Uganda Ebola outbreak: First death recorded in capital Kampala, Nigeria urges British Museum to follow US and repatriate bronzes, More than 20 Russians have sailed in yachts from North Pacific ports to South Korea, US is to ‘review’ ties with Saudi Arabia amid anger over oil cuts and other news
BBC this morning reports the death of first Ebola patient in Uganda’s capital as the health ministry has confirmed.
He was the 19th victim in the current outbreak of the deadly virus but the first to die in Kampala. There have been 54 confirmed cases in Uganda but no others have been recorded in the city. You will know that 20 people have recovered including five medics from the first hospital where a case was treated. They were discharged on Tuesday.
Nigeria urges British Museum to follow US and repatriate bronzes
The culture minister of Nigeria has urged the British Museum to follow the example of the Smithsonian Institution, which on Tuesday returned ownership of 29 Benin bronzes to Nigeria at a celebratory event in Washington.
As The Guardian the story from The Guardian states, Lai Mohammed praised the move by the US National Museum of African Art, which follows a recent restitution agreement with Germany that included the handover of two Benin bronzes. Last year, Mohammed’s ministry formally requested the return of Benin artefacts from the British Museum in London.
“They should learn from what has happened today and what happened in Germany,” Mohammed told the Guardian, recalling how British MPs told him the museum was bound by law not to deaccession items in its collection.
More than 20 Russians have sailed in yachts from North Pacific ports to South Korea,
The report is from Reuters, The Russian fled to avoid military call-up to fight in Ukraine. Most have reportedly been refused entry.
There has been an exodus of conscription-age men from Russia since President Vladimir Putin ordered a partial mobilization on 21 September, but most fled by road, rail and air to Europe, and neighboring former Soviet Union countries, like Georgia, Azerbaijan and Kazakhstan.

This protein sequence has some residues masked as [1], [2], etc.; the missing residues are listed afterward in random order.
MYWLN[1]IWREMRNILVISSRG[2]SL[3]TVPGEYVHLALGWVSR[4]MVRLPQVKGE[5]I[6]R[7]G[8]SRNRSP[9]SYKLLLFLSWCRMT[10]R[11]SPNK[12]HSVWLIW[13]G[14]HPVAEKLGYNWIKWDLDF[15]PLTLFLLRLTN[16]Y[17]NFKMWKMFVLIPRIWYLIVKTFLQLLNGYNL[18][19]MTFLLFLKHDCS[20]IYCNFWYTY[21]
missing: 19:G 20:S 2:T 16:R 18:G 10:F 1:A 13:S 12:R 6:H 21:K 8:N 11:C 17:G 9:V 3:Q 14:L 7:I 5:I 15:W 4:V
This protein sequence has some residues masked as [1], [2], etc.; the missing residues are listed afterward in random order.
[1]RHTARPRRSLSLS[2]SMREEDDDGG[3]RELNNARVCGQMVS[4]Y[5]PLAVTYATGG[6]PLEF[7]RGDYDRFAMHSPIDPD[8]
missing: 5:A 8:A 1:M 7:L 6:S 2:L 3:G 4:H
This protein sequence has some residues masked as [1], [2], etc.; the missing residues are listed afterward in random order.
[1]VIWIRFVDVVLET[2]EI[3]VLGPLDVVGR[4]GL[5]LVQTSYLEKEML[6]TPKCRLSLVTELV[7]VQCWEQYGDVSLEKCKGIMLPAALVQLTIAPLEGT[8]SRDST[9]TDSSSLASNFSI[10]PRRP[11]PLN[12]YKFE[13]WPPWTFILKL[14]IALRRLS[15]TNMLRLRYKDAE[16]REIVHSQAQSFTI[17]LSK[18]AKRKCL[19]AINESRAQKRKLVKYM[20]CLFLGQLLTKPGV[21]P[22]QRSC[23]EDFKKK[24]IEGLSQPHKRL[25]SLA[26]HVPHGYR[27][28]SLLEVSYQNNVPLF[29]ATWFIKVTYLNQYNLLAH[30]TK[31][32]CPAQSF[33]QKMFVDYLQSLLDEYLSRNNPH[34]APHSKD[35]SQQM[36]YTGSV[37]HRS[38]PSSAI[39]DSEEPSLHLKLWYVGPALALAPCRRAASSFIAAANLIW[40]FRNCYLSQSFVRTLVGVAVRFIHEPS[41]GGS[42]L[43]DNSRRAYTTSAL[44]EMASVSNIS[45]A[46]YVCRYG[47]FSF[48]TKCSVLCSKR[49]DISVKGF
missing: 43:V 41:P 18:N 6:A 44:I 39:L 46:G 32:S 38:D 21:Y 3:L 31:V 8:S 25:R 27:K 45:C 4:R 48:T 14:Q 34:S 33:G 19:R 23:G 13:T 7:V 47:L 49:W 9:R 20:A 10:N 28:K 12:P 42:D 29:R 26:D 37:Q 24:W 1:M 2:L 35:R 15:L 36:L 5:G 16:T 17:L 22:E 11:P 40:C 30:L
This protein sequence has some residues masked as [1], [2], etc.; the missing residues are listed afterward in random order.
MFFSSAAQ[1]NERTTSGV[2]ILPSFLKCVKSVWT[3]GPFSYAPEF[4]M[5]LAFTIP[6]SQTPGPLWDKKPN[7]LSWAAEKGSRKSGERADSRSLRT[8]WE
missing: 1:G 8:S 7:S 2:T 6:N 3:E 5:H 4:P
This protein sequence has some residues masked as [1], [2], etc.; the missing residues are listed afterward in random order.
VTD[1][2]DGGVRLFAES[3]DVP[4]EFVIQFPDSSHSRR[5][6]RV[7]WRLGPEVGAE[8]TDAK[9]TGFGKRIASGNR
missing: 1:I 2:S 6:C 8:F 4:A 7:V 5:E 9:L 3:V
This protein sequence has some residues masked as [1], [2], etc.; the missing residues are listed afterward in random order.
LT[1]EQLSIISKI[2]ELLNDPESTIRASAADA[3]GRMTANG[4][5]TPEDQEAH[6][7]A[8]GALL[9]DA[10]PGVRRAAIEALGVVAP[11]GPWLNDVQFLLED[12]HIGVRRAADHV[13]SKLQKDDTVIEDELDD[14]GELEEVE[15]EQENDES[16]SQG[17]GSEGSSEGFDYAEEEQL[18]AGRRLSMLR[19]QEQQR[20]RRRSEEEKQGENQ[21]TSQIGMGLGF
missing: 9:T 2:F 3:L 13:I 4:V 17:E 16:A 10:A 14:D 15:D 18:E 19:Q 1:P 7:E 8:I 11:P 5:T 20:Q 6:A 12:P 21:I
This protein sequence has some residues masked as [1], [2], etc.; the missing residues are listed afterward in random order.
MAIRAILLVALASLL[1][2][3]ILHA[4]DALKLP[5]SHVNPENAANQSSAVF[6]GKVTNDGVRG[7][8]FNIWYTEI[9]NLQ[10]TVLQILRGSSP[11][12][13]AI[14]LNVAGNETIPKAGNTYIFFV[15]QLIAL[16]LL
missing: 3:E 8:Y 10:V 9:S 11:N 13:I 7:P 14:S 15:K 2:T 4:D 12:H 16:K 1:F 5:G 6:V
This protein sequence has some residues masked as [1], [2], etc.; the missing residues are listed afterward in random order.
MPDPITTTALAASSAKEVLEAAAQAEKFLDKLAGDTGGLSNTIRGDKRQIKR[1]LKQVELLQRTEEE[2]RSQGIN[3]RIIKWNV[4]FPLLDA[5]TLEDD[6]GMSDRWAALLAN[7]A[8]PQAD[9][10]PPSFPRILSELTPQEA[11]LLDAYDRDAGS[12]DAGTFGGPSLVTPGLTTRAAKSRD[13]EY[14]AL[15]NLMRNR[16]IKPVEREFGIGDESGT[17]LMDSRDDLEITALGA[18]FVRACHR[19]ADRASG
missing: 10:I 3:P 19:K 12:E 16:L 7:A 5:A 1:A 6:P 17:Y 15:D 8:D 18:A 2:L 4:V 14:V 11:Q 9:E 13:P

On Tuesday, South Korean broadcaster KBS reported that at least 21 Russians had arrived aboard yachts at ports in the south of the country, but only two had been granted entry, while others were refused as authorities deemed their purpose “ambiguous”.
Biden, asked whether Putin will use nuclear weapons, says, ‘I don’t think he will’
When US President Joe Biden was asked in a Tuesday evening interview on CNN whether he thinks Putin will use nuclear weapons, he said, “I don’t think he will.” Biden was speaking after warning last week that the world faced the most acute nuclear threat for 60 years –since the Cuban missile crisis.
“The whole point I was making was it could lead to just a horrible outcome,” he told Tapper. “And not because anybody intends to turn it into a world war or anything, but just once you use a nuclear weapon, the mistakes that can be made, the miscalculations, who knows what would happen.”
US is to ‘review’ ties with Saudi Arabia amid anger over oil cuts
The Biden administration has said it will “re-evaluate” ties with Saudi Arabia as United States lawmakers grow increasingly critical of the Gulf kingdom following a decision by a group of major oil producers, including Riyadh, to cut petroleum output.
US Department of State spokesperson Ned Price said on Tuesday that the US is “reviewing” its relationship with Saudi Arabia in consultation with lawmakers in Washington and allies abroad as we can read it in Al Jazeera columns this morning.
The story of this Qatari press house says Saudi Arabia has stressed that the October 5 decision to reduce production by two million barrels per day is aimed at stabilizing the oil market – not driving up prices – amid interest rates hikes by central banks and the prospects of a global recession.
Some of Saudi Arabia’s supporters also have argued that the security relationship between Washington and Riyadh is mutually beneficial — not a favor from the US. Riyadh says oil production curbs are ‘purely economic’ as critics in Washington accuse it of empowering Moscow.